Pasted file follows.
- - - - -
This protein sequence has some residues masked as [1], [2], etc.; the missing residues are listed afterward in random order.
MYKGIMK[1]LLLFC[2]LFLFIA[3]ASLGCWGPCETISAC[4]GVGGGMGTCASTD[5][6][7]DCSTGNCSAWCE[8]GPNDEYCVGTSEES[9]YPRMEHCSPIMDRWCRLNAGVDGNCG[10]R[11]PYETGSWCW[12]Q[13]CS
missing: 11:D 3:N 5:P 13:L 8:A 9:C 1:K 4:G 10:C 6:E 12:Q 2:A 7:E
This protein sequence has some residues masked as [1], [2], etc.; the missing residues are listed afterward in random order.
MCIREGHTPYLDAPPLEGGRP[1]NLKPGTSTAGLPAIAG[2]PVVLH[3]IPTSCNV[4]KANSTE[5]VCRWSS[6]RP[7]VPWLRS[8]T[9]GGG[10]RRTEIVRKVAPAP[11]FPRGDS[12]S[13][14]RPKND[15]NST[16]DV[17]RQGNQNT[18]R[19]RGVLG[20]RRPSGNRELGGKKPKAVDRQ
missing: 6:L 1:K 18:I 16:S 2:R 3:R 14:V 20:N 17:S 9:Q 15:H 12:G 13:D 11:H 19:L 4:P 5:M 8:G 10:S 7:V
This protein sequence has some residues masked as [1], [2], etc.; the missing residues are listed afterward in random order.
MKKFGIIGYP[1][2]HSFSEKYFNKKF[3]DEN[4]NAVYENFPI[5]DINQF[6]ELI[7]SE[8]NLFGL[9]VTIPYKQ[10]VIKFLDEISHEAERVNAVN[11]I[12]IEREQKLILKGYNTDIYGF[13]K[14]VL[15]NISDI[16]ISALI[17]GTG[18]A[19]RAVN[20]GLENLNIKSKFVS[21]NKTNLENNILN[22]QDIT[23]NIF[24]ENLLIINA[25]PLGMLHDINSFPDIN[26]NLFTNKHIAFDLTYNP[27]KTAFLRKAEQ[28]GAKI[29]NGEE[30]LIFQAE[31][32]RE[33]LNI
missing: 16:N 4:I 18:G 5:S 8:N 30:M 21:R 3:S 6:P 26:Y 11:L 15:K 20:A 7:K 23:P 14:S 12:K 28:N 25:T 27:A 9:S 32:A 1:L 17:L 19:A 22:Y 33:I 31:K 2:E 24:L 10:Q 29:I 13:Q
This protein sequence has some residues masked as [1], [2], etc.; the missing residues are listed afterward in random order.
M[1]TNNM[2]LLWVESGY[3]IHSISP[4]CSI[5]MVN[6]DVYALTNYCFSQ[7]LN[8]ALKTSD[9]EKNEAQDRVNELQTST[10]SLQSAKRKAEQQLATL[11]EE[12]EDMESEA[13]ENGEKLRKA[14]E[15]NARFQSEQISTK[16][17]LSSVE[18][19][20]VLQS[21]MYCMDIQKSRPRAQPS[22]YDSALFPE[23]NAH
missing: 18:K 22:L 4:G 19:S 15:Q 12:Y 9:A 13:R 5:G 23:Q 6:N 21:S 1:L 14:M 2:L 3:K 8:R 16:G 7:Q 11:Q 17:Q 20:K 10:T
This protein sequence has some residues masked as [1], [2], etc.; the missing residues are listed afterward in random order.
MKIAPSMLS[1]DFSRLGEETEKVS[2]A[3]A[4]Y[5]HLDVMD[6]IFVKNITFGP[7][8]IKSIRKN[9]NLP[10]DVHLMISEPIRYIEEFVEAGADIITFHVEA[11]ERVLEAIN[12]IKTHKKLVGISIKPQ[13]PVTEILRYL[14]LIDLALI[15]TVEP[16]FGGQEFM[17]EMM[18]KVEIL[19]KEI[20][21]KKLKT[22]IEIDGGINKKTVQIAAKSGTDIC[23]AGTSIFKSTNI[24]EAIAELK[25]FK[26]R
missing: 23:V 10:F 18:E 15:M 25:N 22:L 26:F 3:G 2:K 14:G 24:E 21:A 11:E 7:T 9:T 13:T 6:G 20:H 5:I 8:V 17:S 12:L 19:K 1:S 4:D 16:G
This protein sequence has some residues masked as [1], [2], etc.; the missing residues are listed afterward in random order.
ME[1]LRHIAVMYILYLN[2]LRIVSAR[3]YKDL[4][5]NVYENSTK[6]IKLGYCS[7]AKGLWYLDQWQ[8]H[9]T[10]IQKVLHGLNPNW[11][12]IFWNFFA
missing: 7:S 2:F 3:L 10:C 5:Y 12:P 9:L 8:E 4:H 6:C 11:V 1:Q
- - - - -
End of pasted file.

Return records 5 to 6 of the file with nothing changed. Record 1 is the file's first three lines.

This protein sequence has some residues masked as [1], [2], etc.; the missing residues are listed afterward in random order.
MKIAPSMLS[1]DFSRLGEETEKVS[2]A[3]A[4]Y[5]HLDVMD[6]IFVKNITFGP[7][8]IKSIRKN[9]NLP[10]DVHLMISEPIRYIEEFVEAGADIITFHVEA[11]ERVLEAIN[12]IKTHKKLVGISIKPQ[13]PVTEILRYL[14]LIDLALI[15]TVEP[16]FGGQEFM[17]EMM[18]KVEIL[19]KEI[20][21]KKLKT[22]IEIDGGINKKTVQIAAKSGTDIC[23]AGTSIFKSTNI[24]EAIAELK[25]FK[26]R
missing: 23:V 10:F 18:E 15:M 25:N 22:L 26:F 3:G 2:K 14:G 24:E 21:A 11:E 7:T 9:T 13:T 6:G 20:H 5:I 8:V 17:S 12:L 19:K 1:S 4:D 16:G
This protein sequence has some residues masked as [1], [2], etc.; the missing residues are listed afterward in random order.
ME[1]LRHIAVMYILYLN[2]LRIVSAR[3]YKDL[4][5]NVYENSTK[6]IKLGYCS[7]AKGLWYLDQWQ[8]H[9]T[10]IQKVLHGLNPNW[11][12]IFWNFFA
missing: 7:S 2:F 3:L 10:C 5:Y 12:P 9:L 8:E 4:H 6:C 11:V 1:Q